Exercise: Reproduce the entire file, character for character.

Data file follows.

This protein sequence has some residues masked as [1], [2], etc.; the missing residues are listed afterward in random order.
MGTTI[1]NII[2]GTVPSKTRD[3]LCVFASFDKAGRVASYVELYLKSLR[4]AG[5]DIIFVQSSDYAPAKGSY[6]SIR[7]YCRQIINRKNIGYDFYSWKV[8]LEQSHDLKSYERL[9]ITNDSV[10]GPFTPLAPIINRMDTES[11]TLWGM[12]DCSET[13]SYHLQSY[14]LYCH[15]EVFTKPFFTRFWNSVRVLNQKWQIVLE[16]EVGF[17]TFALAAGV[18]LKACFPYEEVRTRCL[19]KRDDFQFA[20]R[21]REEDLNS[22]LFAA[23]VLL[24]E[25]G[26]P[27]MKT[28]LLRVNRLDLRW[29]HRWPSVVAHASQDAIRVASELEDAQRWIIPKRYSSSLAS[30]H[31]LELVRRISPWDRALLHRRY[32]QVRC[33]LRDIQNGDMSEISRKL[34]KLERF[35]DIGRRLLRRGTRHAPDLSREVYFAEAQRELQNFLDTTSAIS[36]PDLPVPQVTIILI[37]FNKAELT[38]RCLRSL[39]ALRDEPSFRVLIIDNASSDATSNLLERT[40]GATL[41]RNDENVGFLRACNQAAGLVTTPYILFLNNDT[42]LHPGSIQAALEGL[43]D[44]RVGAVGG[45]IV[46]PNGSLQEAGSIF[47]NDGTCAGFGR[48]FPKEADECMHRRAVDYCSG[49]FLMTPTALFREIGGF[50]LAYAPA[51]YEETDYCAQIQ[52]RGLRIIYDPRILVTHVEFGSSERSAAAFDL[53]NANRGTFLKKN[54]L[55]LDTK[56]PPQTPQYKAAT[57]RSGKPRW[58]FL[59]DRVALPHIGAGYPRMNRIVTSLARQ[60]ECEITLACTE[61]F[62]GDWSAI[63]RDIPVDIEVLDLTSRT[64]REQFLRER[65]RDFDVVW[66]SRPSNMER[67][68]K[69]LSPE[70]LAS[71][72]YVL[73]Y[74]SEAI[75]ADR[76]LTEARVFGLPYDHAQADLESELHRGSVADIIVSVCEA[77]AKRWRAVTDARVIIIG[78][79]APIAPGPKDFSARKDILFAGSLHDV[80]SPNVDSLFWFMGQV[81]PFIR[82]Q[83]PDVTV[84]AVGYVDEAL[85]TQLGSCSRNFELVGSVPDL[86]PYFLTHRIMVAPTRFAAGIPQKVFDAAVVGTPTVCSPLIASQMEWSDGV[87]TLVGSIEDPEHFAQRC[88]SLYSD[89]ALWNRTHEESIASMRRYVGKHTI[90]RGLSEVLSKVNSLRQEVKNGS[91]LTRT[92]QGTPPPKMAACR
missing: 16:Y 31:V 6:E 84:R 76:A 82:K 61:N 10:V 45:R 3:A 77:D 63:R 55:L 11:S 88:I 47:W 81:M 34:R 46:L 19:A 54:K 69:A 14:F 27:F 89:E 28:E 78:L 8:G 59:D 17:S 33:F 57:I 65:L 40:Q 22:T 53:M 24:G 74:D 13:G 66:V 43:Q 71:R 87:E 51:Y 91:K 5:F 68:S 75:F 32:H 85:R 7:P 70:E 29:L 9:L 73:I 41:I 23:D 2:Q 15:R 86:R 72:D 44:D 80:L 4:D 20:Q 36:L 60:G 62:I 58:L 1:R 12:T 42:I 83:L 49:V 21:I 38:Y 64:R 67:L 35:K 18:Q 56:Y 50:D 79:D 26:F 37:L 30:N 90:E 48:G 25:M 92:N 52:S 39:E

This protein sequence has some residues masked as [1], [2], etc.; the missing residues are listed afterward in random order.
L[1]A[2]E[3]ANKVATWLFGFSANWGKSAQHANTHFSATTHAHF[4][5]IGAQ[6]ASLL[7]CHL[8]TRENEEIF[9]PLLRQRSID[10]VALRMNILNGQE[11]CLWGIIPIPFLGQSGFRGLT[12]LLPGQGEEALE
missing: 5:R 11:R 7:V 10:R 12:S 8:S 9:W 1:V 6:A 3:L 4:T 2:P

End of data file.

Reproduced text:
This protein sequence has some residues masked as [1], [2], etc.; the missing residues are listed afterward in random order.
MGTTI[1]NII[2]GTVPSKTRD[3]LCVFASFDKAGRVASYVELYLKSLR[4]AG[5]DIIFVQSSDYAPAKGSY[6]SIR[7]YCRQIINRKNIGYDFYSWKV[8]LEQSHDLKSYERL[9]ITNDSV[10]GPFTPLAPIINRMDTES[11]TLWGM[12]DCSET[13]SYHLQSY[14]LYCH[15]EVFTKPFFTRFWNSVRVLNQKWQIVLE[16]EVGF[17]TFALAAGV[18]LKACFPYEEVRTRCL[19]KRDDFQFA[20]R[21]REEDLNS[22]LFAA[23]VLL[24]E[25]G[26]P[27]MKT[28]LLRVNRLDLRW[29]HRWPSVVAHASQDAIRVASELEDAQRWIIPKRYSSSLAS[30]H[31]LELVRRISPWDRALLHRRY[32]QVRC[33]LRDIQNGDMSEISRKL[34]KLERF[35]DIGRRLLRRGTRHAPDLSREVYFAEAQRELQNFLDTTSAIS[36]PDLPVPQVTIILI[37]FNKAELT[38]RCLRSL[39]ALRDEPSFRVLIIDNASSDATSNLLERT[40]GATL[41]RNDENVGFLRACNQAAGLVTTPYILFLNNDT[42]LHPGSIQAALEGL[43]D[44]RVGAVGG[45]IV[46]PNGSLQEAGSIF[47]NDGTCAGFGR[48]FPKEADECMHRRAVDYCSG[49]FLMTPTALFREIGGF[50]LAYAPA[51]YEETDYCAQIQ[52]RGLRIIYDPRILVTHVEFGSSERSAAAFDL[53]NANRGTFLKKN[54]L[55]LDTK[56]PPQTPQYKAAT[57]RSGKPRW[58]FL[59]DRVALPHIGAGYPRMNRIVTSLARQ[60]ECEITLACTE[61]F[62]GDWSAI[63]RDIPVDIEVLDLTSRT[64]REQFLRER[65]RDFDVVW[66]SRPSNMER[67][68]K[69]LSPE[70]LAS[71][72]YVL[73]Y[74]SEAI[75]ADR[76]LTEARVFGLPYDHAQADLESELHRGSVADIIVSVCEA[77]AKRWRAVTDARVIIIG[78][79]APIAPGPKDFSARKDILFAGSLHDV[80]SPNVDSLFWFMGQV[81]PFIR[82]Q[83]PDVTV[84]AVGYVDEAL[85]TQLGSCSRNFELVGSVPDL[86]PYFLTHRIMVAPTRFAAGIPQKVFDAAVVGTPTVCSPLIASQMEWSDGV[87]TLVGSIEDPEHFAQRC[88]SLYSD[89]ALWNRTHEESIASMRRYVGKHTI[90]RGLSEVLSKVNSLRQEVKNGS[91]LTRT[92]QGTPPPKMAACR
missing: 16:Y 31:V 6:E 84:R 76:A 82:K 61:N 10:V 45:R 3:A 77:D 63:R 55:L 11:S 88:I 47:W 81:M 34:R 46:L 19:A 54:K 69:A 14:F 27:F 89:E 28:E 78:L 8:G 59:D 17:S 33:F 57:I 65:L 40:Q 22:T 53:M 24:G 74:D 13:G 66:V 43:Q 71:R 87:E 51:Y 91:K 5:F 68:S 75:F 32:H 85:R 7:P 70:E 29:L 9:L 73:I 41:I 23:D 2:Q 15:R 86:R 72:D 44:D 80:L 4:D 20:Q 36:L 60:G 62:I 58:L 1:R 12:T 42:I 83:L 49:V 21:I 38:Y 64:R 67:L 35:K 18:Q 56:Y 50:D 79:D 26:F 37:L 30:N 90:E 48:G 25:M 92:N 52:S 39:E

This protein sequence has some residues masked as [1], [2], etc.; the missing residues are listed afterward in random order.
L[1]A[2]E[3]ANKVATWLFGFSANWGKSAQHANTHFSATTHAHF[4][5]IGAQ[6]ASLL[7]CHL[8]TRENEEIF[9]PLLRQRSID[10]VALRMNILNGQE[11]CLWGIIPIPFLGQSGFRGLT[12]LLPGQGEEALE
missing: 5:R 11:R 7:V 10:R 12:S 8:S 9:W 1:V 6:A 3:L 4:T 2:P